Intergenerational Differences and Loyal Millennials
Millennials in our intergenerational workspaces are accused of being narcissistic, hard to manage, lazy, entitled and not loyal to their employer. And whether these behaviour traits are true or not (and I don't think they always are), Millennials are changing how we all work and how employees are hired, motivated and rewarded.
Millennials are loyal, hard-working employees when they are treated well. A recent 'Millennials In The Workspace' study we conducted at BMC identified that 65.38% of our Millennial participants would prefer to stay with one company for at least 5 years. Their top needs to be satisfied at work were (after salary):
- Doing interesting work
- Being respected and valued
- Their efforts being recognized by their peers and superiors
- Feeling they were making a difference
Unfortunately, 50% of the participants in that same study expected to change jobs in the next 2 years or less. That tells me leadership skills have to change. Leaders in intergenerational organizations have work to do when it comes to hiring, motivating and retaining hard-working Millennial employees.
When Millennials Do Get A Job - Expect Change
I believe Millennials bring more +’s to the table than –‘s. That said, I am the fist to say some Millennials have to clean up some behaviours - like their writing skills. Sadly, one of the big intergenerational challenges many Millennials face (and the easiest way to sideline their reputation and success), is sloppy spelling, punctuation and sentence structure.
When Millennials do get a job they are comfortable with quick moving, flat organizations – while Boomers are used to hierarchy. When Millennials were kids, they went to their coach or teacher when they had a question. At work, if their boss isn’t available they will innocently move up the ladder (or sideways), to ask the next best person. In addition, they'll also likely have Googled the question so will already have a second opinion that they'll want to include in a discussion about their question.
When their supervisor says to do XYZ, Millennials immediately think “Why?” This is not confrontation or questioning authority, experience or leadership skills. They simply want to do what is best and learn from the experience. The challenge is that Boomers are not used to explaining every decision (and may see requests as confrontation).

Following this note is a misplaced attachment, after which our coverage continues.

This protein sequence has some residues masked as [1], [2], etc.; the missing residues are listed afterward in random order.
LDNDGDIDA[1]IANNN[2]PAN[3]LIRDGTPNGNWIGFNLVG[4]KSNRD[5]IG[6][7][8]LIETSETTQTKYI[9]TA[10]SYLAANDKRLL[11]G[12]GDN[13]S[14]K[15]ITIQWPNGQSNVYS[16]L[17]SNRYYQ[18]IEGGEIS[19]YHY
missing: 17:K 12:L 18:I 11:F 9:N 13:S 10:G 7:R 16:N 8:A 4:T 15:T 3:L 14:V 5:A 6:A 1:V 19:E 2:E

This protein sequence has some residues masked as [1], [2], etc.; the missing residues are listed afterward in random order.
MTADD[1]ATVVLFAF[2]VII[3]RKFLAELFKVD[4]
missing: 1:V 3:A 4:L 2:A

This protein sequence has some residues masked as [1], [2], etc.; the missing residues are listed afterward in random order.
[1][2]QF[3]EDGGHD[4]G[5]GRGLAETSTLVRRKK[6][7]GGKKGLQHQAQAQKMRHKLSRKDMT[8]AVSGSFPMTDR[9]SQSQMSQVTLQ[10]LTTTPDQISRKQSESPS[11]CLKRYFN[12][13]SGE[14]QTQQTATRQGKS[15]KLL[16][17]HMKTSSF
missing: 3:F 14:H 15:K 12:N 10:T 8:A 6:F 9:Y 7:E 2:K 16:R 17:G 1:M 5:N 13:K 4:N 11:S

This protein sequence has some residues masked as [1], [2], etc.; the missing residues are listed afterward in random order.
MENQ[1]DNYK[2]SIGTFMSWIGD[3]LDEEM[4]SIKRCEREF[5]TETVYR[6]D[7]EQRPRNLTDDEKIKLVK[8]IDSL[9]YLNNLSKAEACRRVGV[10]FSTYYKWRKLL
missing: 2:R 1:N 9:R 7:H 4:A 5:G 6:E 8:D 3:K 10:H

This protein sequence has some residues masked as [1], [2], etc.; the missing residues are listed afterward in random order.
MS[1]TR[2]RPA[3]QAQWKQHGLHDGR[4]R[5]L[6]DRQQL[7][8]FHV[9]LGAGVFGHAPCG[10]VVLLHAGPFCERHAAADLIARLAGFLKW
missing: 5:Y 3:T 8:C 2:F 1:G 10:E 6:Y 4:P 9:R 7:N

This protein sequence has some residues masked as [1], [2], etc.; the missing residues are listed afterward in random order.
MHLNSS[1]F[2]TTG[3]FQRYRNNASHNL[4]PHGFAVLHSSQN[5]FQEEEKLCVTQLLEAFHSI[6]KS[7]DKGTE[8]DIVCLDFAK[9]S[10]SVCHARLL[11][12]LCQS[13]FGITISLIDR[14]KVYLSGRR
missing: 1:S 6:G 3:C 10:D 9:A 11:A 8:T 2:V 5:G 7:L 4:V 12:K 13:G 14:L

One of the generational differences Boomers and GenXers have to accept is that Millennials are less interested in title and competition and much more interested sharing expertise, responsibilities and success. They were brought up in a collaborative environment and thankfully – they want to keep this structure going.
Since they were children Millennials were learning and engaging from morning to night… that is how they were raised. Most organizations expect (although not formally document), employees to check and answer email throughout the evenings and on weekends. So, what is the big deal if your employees get to the office at 9:30AM? Chances are, they were answering email all night – and all morning. So, business leaders have to put aside seeing everyone in the office at 8AM and be OK with a 9:30AM… or 10... as long as their work is getting done.
How To Manage Millennials At Work
As mentioned above, Millennials are good at change. Many realize they will have to change... and they will be highly motivated when they see change is a two-way-street.
Millennials come with all of the new age technology and many lived social experience that employers want. They are hard workers, as long as senior management stop being ‘the boss’ and enjoy demonstrating their leadership skills and being their mentor. Leaders and mentors give guidance and direction – they open doors and coach – and that is what Millennials want.
Millennials want to be social at work. This means being friendly with co-workers and checking social media at work.
Leaders have to get used to a smartphone on their desk where Millennials will check their social media accounts from time to time. That flexibility helps leaders retain engaged, smart and committed employees. But flexibility and respect go both ways - with the ‘give’ from their leaders, Millennials will be happy to ‘give back’. Your request to turn off their smartphone during meetings and conference calls will be met and respected.
Intergenerational Differences Conclusion
When motivated, Millennials are loyal, hard-working and want to have purpose. It’s been drilled into them that if they go to post secondary education they will get a fantastic job with lots of money and ability to make a difference (they want purpose). But that’s not always happening; the jobs are not waiting for them, and for the few jobs there are hundreds of other highly educated Millennials also applying. Let’s face it - people of any generation would be disheartened by this.
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